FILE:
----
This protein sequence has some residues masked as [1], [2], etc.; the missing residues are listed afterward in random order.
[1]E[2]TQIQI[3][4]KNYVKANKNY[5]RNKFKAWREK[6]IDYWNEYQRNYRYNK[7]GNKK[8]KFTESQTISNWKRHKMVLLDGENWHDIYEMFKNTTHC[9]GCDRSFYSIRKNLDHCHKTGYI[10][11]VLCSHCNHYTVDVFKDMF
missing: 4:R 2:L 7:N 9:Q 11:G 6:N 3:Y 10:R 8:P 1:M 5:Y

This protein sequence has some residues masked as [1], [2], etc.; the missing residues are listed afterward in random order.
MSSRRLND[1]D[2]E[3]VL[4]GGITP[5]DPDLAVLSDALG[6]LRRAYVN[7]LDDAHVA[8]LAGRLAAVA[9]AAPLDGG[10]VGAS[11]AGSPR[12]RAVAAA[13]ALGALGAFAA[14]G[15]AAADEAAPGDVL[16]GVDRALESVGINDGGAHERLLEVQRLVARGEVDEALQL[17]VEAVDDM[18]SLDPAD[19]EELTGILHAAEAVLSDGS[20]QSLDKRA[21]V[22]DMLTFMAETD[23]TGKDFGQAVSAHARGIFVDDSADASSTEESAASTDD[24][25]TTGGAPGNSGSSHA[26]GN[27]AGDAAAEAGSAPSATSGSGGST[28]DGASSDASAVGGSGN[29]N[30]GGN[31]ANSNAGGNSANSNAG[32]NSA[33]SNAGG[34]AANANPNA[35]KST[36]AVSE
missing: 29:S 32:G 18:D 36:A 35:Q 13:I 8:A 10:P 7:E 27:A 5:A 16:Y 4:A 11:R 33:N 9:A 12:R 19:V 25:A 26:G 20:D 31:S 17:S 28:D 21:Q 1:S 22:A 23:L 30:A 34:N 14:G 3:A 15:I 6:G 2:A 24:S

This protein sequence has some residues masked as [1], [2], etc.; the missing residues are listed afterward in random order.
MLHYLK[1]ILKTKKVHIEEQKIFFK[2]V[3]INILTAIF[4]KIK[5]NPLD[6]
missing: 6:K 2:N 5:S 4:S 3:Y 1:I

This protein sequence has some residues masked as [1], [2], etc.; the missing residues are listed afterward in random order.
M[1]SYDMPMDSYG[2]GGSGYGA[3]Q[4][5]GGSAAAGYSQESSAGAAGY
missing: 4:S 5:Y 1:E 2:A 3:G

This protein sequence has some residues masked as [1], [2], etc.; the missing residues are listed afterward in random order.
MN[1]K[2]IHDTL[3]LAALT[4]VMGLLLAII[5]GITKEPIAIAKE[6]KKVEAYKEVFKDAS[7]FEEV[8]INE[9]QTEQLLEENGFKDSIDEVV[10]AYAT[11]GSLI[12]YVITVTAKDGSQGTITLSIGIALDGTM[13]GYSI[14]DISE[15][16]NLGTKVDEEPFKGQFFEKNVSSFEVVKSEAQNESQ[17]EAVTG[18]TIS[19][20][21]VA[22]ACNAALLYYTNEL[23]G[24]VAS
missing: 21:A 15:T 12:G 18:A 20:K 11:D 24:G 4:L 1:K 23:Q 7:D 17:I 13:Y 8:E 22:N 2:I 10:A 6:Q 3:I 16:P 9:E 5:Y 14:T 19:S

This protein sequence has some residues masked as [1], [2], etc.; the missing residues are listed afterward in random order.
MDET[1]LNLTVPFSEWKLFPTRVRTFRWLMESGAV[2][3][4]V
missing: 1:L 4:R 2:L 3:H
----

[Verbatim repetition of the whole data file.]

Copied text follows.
This protein sequence has some residues masked as [1], [2], etc.; the missing residues are listed afterward in random order.
[1]E[2]TQIQI[3][4]KNYVKANKNY[5]RNKFKAWREK[6]IDYWNEYQRNYRYNK[7]GNKK[8]KFTESQTISNWKRHKMVLLDGENWHDIYEMFKNTTHC[9]GCDRSFYSIRKNLDHCHKTGYI[10][11]VLCSHCNHYTVDVFKDMF
missing: 4:R 2:L 7:N 9:Q 11:G 6:N 3:Y 10:R 8:P 1:M 5:Y

This protein sequence has some residues masked as [1], [2], etc.; the missing residues are listed afterward in random order.
MSSRRLND[1]D[2]E[3]VL[4]GGITP[5]DPDLAVLSDALG[6]LRRAYVN[7]LDDAHVA[8]LAGRLAAVA[9]AAPLDGG[10]VGAS[11]AGSPR[12]RAVAAA[13]ALGALGAFAA[14]G[15]AAADEAAPGDVL[16]GVDRALESVGINDGGAHERLLEVQRLVARGEVDEALQL[17]VEAVDDM[18]SLDPAD[19]EELTGILHAAEAVLSDGS[20]QSLDKRA[21]V[22]DMLTFMAETD[23]TGKDFGQAVSAHARGIFVDDSADASSTEESAASTDD[24][25]TTGGAPGNSGSSHA[26]GN[27]AGDAAAEAGSAPSATSGSGGST[28]DGASSDASAVGGSGN[29]N[30]GGN[31]ANSNAGGNSANSNAG[32]NSA[33]SNAGG[34]AANANPNA[35]KST[36]AVSE
missing: 29:S 32:G 18:D 36:A 35:Q 13:I 8:A 10:P 7:E 27:A 5:A 16:Y 4:A 11:R 33:N 9:A 12:R 19:V 25:A 26:G 20:D 31:S 17:S 28:D 21:Q 1:S 22:A 23:L 30:A 34:N 14:G 3:A 15:I 6:G 2:A 24:S

This protein sequence has some residues masked as [1], [2], etc.; the missing residues are listed afterward in random order.
MLHYLK[1]ILKTKKVHIEEQKIFFK[2]V[3]INILTAIF[4]KIK[5]NPLD[6]
missing: 6:K 2:N 5:S 4:S 3:Y 1:I

This protein sequence has some residues masked as [1], [2], etc.; the missing residues are listed afterward in random order.
M[1]SYDMPMDSYG[2]GGSGYGA[3]Q[4][5]GGSAAAGYSQESSAGAAGY
missing: 4:S 5:Y 1:E 2:A 3:G

This protein sequence has some residues masked as [1], [2], etc.; the missing residues are listed afterward in random order.
MN[1]K[2]IHDTL[3]LAALT[4]VMGLLLAII[5]GITKEPIAIAKE[6]KKVEAYKEVFKDAS[7]FEEV[8]INE[9]QTEQLLEENGFKDSIDEVV[10]AYAT[11]GSLI[12]YVITVTAKDGSQGTITLSIGIALDGTM[13]GYSI[14]DISE[15][16]NLGTKVDEEPFKGQFFEKNVSSFEVVKSEAQNESQ[17]EAVTG[18]TIS[19][20][21]VA[22]ACNAALLYYTNEL[23]G[24]VAS
missing: 21:A 15:T 12:G 18:A 20:K 11:D 24:G 4:L 1:K 23:Q 7:D 17:I 13:Y 8:E 22:N 2:I 10:A 6:Q 3:I 16:P 9:E 5:Y 14:T 19:S

This protein sequence has some residues masked as [1], [2], etc.; the missing residues are listed afterward in random order.
MDET[1]LNLTVPFSEWKLFPTRVRTFRWLMESGAV[2][3][4]V
missing: 1:L 4:R 2:L 3:H